The Use of OFCs in Money Laundering
Offshore financial centers are recognized for their capacity to keep financial privacy. Consequently, they can be corrupted by criminals and used for a variety of financial crimes including money laundering. While the intentions of offshore financial centers are in most cases legal, the applications for which they are used can never be ascertained to be legal (Monetary and Exchange Affairs Department, 2000). For instance, such centers are subject to criminal financial conspiracies such as money laundering, which requires high confidentiality and secrecy. The characteristics of OFCs such as limited regulations, protection from political systems, and unrestricted access make them easily applicable in money laundering. The ownership of OFCs is also so complex that tracing their roots can be challenging (Garcia- Bernado et al., 2017).
Furthermore, those who engage in money laundering activities are in most cases driven by the desire to conceal their financial information from the regulations. That is, they seek financial institutions that provide as much privacy as possible. Also, the objective of money laundering activities is to conceal and re-introduce proceeds from illegal activities into the economy without suspicions. OFCs provide an opportunity for this to be done by accepting deposits regardless of the sources of financing. The deposits can also be made either legally or illegally without restrictions. Lack of regulation also makes it possible for money launderers to take advantage of the OFCs since the funds can be withdrawn and invested in other businesses at any given time.
Due to the ease of use of OFCs for money laundering activities, they can be used in various circumstances. For money launderers dealing in large and small sums, OFCs provide a perfect scenario for cover up. For instance, money can easily be laundered through structuring, whereby a variety of OFCs could be used to accept cash from illegal proceeds in small amounts. Similarly, money can be smuggled across jurisdictions and then deposited in OFCs beyond regulations and without any restrictions. Without rigor in financial regulations, the only restrictions to smuggling of funds into OFCs can be the border controls. Where corruption is rife, border controls cannot be a hindrance to money laundering, especially when there are several OFCs available. It is through such activities that money has been laundered before via OFCs.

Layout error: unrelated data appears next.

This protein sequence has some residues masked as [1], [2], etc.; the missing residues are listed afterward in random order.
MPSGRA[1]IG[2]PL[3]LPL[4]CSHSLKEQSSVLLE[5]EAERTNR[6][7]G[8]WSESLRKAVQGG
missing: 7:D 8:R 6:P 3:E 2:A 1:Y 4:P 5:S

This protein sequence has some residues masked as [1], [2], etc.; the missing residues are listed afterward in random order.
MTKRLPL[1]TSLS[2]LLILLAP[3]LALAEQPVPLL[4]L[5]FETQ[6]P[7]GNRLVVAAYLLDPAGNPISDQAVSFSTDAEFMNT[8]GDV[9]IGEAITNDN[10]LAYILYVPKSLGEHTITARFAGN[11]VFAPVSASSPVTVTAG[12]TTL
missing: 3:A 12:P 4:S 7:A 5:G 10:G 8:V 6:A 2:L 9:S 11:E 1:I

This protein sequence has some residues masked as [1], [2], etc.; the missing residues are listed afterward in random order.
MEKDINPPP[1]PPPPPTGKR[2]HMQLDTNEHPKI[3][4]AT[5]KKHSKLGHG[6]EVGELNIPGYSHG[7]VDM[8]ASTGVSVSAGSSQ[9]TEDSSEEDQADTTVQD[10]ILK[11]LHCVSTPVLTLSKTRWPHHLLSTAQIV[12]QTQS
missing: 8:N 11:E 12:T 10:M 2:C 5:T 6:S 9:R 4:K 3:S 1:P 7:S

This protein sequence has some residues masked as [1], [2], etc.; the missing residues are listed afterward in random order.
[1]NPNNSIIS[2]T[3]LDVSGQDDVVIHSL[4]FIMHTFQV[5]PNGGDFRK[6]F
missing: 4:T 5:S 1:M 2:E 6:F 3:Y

When money is laundered through OFCs, those centers used have no obligation to provide information to regulators since they act within their mandate in maintaining financial confidentiality and privacy. In the past, OFCs have been used to make payments to corrupt officials from illegal proceeds, to transfer finances from illegal proceeds into the legal financial system for use in investment, and for selling investments made from illegal proceeds (Zabyelina, 2015). An example is whereby a money launderer buys real estate using illegal funds then uses the OFC to sell the property to an unsuspecting buyer. Back salaries could also be paid through OFCs in money laundering schemes. This can happen when a company using unregistered staffs pays them from dirty money via OFCs. Reverse money laundering could also be done through OFCs whereby clean money is used in illegal business deals (Zabyelina, 2015).
Garcia- Bernado, J., Fitchner, J., Takes, F.W. and Heemskerk, E.M. (2017). Uncovering offshore financial centers: Conduits and sinks in the global corporate ownership network. Scientific Reports, 7(6246). Retrieved from www.nature.com/articles/s41598-017-06322-9
Monetary and Exchange Affairs Department (2000). Offshore financial centers IMF background paper. International Monetary Fund. Retrieved from www.imf.org/external/np/mae/oshore/2000/eng/back.htm
Zabyelina, Y. (2015). Reverse money laundering in Russia: clean cash for dirty ends. Journal of Money Laundering Control,18 (2): 202–21. Retrieved from www.emeraldinsight.com/doi/abs/10.1108/JMLC-10-2014-0039